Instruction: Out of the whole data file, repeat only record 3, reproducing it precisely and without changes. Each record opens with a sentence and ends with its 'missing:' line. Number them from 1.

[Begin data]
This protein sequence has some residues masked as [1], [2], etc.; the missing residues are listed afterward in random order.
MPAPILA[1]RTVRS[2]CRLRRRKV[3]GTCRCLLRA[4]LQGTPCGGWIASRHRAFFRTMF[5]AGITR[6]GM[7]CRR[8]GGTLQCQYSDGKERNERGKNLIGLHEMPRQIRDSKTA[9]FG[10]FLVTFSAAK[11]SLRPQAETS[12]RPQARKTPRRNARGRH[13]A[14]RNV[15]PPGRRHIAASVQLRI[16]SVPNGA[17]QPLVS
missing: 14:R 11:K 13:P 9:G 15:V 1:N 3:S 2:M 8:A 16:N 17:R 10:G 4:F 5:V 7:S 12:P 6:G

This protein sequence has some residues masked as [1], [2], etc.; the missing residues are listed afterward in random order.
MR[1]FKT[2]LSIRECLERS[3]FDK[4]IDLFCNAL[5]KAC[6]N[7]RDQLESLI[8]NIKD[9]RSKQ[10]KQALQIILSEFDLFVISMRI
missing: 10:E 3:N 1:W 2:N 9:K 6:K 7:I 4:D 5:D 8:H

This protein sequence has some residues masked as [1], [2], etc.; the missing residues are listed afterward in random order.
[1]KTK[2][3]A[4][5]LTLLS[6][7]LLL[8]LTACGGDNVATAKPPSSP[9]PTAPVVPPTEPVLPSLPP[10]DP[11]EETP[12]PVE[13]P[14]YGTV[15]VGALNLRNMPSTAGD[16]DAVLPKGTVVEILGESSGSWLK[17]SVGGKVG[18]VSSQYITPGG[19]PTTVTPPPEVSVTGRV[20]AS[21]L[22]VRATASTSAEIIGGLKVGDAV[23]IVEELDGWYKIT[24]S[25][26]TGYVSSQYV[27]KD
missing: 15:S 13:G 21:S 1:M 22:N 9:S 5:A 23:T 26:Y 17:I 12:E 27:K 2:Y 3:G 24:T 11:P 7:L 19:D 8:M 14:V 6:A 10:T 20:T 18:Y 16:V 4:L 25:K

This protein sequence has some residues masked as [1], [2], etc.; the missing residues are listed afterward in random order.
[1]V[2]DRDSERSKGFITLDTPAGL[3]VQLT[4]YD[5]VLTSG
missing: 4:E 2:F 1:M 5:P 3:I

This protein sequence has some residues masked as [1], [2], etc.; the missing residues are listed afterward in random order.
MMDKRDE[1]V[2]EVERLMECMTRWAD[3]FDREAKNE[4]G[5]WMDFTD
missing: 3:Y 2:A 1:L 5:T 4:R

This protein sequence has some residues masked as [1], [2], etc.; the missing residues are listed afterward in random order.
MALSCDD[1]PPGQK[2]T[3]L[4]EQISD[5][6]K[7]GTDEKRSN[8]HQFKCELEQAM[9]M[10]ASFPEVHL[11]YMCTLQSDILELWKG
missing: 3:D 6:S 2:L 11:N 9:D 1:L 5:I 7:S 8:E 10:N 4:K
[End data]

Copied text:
This protein sequence has some residues masked as [1], [2], etc.; the missing residues are listed afterward in random order.
[1]KTK[2][3]A[4][5]LTLLS[6][7]LLL[8]LTACGGDNVATAKPPSSP[9]PTAPVVPPTEPVLPSLPP[10]DP[11]EETP[12]PVE[13]P[14]YGTV[15]VGALNLRNMPSTAGD[16]DAVLPKGTVVEILGESSGSWLK[17]SVGGKVG[18]VSSQYITPGG[19]PTTVTPPPEVSVTGRV[20]AS[21]L[22]VRATASTSAEIIGGLKVGDAV[23]IVEELDGWYKIT[24]S[25][26]TGYVSSQYV[27]KD
missing: 15:S 13:G 21:S 1:M 22:N 9:S 5:A 23:T 26:Y 17:I 12:E 27:K 2:Y 3:G 24:T 11:P 7:L 19:D 8:M 14:V 6:A 10:T 20:T 18:Y 16:V 4:L 25:K